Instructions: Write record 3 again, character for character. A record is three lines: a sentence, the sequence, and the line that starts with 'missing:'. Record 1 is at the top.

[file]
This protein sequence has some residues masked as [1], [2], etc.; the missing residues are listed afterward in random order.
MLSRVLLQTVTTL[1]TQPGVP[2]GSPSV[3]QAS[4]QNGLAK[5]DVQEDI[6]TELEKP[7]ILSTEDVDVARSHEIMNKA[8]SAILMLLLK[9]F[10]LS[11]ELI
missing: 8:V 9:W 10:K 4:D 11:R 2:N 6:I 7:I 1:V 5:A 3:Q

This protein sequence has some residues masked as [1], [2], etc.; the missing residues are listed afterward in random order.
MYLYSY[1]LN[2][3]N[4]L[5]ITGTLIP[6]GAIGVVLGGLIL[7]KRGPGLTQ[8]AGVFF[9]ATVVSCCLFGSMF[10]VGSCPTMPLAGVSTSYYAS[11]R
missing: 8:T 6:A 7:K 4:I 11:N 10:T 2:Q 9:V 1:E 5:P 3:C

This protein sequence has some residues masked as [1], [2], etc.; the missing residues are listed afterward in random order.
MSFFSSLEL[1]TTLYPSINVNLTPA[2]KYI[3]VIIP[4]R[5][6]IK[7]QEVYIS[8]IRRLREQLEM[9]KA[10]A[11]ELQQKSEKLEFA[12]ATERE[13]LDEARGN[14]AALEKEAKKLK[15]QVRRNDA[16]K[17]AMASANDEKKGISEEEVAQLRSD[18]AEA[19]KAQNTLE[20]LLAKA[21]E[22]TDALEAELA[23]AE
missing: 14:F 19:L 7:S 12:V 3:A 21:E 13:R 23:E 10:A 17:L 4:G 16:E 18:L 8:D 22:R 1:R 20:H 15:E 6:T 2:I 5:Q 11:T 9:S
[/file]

This protein sequence has some residues masked as [1], [2], etc.; the missing residues are listed afterward in random order.
MSFFSSLEL[1]TTLYPSINVNLTPA[2]KYI[3]VIIP[4]R[5][6]IK[7]QEVYIS[8]IRRLREQLEM[9]KA[10]A[11]ELQQKSEKLEFA[12]ATERE[13]LDEARGN[14]AALEKEAKKLK[15]QVRRNDA[16]K[17]AMASANDEKKGISEEEVAQLRSD[18]AEA[19]KAQNTLE[20]LLAKA[21]E[22]TDALEAELA[23]AE
missing: 14:F 19:L 7:S 12:V 3:A 21:E 13:R 23:E 10:A 17:L 4:G 16:E 18:L 8:D 22:R 1:R 20:H 15:E 6:T 2:I 5:Q 11:T 9:S